Author Topic: #takeaknee - respectful discussion please.  (Read 10152 times)

caracarn

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Re: #takeaknee - respectful discussion please.
« Reply #200 on: September 27, 2017, 09:37:44 AM »
Yes it is the slow creep of what becomes the norm.  The "new normal" if you will, to borrow a pop culture phrase, which was all the rage after 9/11.

I consider myself a pretty globally aware person, but I admit I was brought to task by the comment in this thread for an earlier poster about how people from other countries look at our attachment to the flag and scratch their heads.  This was a bit of a surprise to me, and more importantly made me aware of how easy it is to assume that everyone does or thinks the way I do.  While I know that is patently false, it is a trap that was proven easy to fall in to.  I only see other countries anthems and flags when I watch the Olympics and they seem to revere the flag, stand at attention and sing and tear up just as I do as am American with my flag, so it threw me for a loop to hear the opinion voiced that they are not thinking about their flag and anthem the same way we do here in the US.

DarkandStormy's comment about 2009 being a turning point for the NFL is analyzed on snopes.com pretty well along with some other places, and this is not entirely accurate either.  The league did start receiving money then, yes, but players for most games were already out on the field for the national anthem, and the change that is referenced was only put in place for prime time games and that was to help with TV not with patriotism.  As always it is easy for us to conflate things that fit into our confirmation bias.  Let's analyze the situation with an objective lens and not sling around things without doing some research. 

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Re: #takeaknee - respectful discussion please.
« Reply #201 on: September 27, 2017, 09:43:31 AM »


And 2) The NFL is a bit hypocritical here.  They're standing "in unity" now and embracing open protests if teams/players choose to do so.  Yet they were silent when Kaepernick did it by himself last year and these same owners - some who joined players on the field this weekend - refuse to hire him now.  I watch some NFL here and there - you can't tell me Kaepernick is worse than whatever the heck the Colts are attempting to do at QB without Andrew Luck.  He's one of the 64 best QBs on talent alone (32 teams - starter & backup) but no one hired him.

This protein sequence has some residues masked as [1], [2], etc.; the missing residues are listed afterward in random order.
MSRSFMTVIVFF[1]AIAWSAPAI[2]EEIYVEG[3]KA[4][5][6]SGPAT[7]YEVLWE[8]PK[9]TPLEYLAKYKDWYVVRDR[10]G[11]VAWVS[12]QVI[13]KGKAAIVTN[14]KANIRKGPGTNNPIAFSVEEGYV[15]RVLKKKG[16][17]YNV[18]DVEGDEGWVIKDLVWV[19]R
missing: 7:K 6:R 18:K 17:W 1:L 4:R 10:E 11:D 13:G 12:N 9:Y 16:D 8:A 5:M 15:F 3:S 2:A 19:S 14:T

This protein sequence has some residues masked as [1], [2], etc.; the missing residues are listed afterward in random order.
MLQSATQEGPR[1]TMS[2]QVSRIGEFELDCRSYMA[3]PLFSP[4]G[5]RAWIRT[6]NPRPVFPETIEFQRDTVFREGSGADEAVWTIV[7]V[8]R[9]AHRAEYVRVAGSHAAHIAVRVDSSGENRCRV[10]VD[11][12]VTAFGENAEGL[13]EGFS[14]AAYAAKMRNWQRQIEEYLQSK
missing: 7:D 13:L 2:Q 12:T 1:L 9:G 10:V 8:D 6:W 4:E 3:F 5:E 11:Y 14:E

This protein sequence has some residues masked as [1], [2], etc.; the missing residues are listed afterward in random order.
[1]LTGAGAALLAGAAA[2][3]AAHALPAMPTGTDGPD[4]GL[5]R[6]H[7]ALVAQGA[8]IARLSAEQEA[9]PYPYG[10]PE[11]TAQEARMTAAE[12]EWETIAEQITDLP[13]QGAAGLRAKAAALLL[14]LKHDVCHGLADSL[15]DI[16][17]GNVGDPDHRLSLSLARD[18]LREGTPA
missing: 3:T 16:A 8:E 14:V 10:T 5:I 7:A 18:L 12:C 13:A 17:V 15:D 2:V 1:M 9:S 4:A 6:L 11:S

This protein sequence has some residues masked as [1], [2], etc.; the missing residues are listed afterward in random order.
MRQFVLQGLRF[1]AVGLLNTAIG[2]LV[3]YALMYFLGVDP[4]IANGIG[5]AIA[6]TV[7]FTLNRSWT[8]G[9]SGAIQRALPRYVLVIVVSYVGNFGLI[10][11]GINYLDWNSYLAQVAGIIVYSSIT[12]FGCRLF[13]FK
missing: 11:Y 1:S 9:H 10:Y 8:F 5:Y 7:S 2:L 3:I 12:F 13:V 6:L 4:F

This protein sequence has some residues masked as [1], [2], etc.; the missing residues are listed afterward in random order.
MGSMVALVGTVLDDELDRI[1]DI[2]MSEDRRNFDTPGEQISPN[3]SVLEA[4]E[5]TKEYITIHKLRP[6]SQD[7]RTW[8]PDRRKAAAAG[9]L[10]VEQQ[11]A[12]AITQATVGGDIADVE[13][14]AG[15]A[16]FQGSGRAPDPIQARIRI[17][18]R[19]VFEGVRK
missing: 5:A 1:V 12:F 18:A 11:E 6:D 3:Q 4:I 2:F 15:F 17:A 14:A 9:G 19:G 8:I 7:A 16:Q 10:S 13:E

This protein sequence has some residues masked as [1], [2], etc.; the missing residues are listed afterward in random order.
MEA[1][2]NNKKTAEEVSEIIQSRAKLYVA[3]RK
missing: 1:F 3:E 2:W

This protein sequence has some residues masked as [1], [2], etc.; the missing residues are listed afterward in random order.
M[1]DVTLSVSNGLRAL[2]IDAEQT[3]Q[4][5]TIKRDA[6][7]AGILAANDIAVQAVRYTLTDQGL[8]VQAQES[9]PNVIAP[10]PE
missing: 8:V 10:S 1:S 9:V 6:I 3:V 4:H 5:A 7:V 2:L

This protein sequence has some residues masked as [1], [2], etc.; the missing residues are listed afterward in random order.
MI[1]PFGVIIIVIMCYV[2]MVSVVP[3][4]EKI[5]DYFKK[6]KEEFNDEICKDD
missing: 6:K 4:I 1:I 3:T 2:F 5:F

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MasterStache

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Re: #takeaknee - respectful discussion please.
« Reply #202 on: September 27, 2017, 10:44:16 AM »
Bob Costas weighs in on a ~15 minute interview on CNN.  Many good points made, several echoed upthread

http://www.cnn.com/videos/us/2017/09/25/bob-costas-full-nfl-kaepernick-trump-intv-newday.cnn

Fantastic analysis. Thanks for sharing. Costas is always very articulate and intelligent in his analysis of various events.

Laura33

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Re: #takeaknee - respectful discussion please.
« Reply #203 on: September 27, 2017, 12:30:49 PM »
Disparate thoughts:

Standing vs. kneeling for the Star Spangled Banner is self-evidently symbolic.  If it weren't -- if it didn't mean anything -- then people would have just ignored Kaepernick last year, and he'd still be employed. 

The First Amendment applies only to government action, not the actions of private citizens.  E.g., this is why the Nazis get to march: because if a city has a permit system for demonstrations, it cannot discriminate based on the content of the speech in question.  There are special rules for schools:  because they are both a government function AND mandatory for kids to attend, they can generally limit speech only to the extent to maintain order in the classroom and protect the welfare of the students and the like.  So for example, they can require kids to sit quietly, but they cannot make them say the Pledge.

A private entity is generally free to institute whatever rules it wants to for its employees, unless those rules run afoul of some other constitutionally-protected right.  There are many stories of people being fired based on postings on social media, completely unrelated to their work.  In the NFL's case, these obligations are built into highly detailed contracts that are intensely negotiated.  No player should be surprised about his obligations, or the potential ramifications of disregarding them.  The owners, in turn, have the full discretion to respond however they like; they can applaud the players' actions, they can ignore them and hope the issue goes away, or they can fire/discipline the players for breaking the rules.  That's part of free enterprise.  And in turn, they can accept the business consequences that come with whatever decision they make.

It is entirely inappropriate for the highest representative of the US government to attempt to influence how a business responds to its employees' speech.  Whether this is significant enough to amount to a violation of the First Amendment, I don't know.  But it is completely counter to the spirit of the First Amendment -- not to mention the longstanding core principle of the Republican Party that free enterprise is best and the market will take care of itself.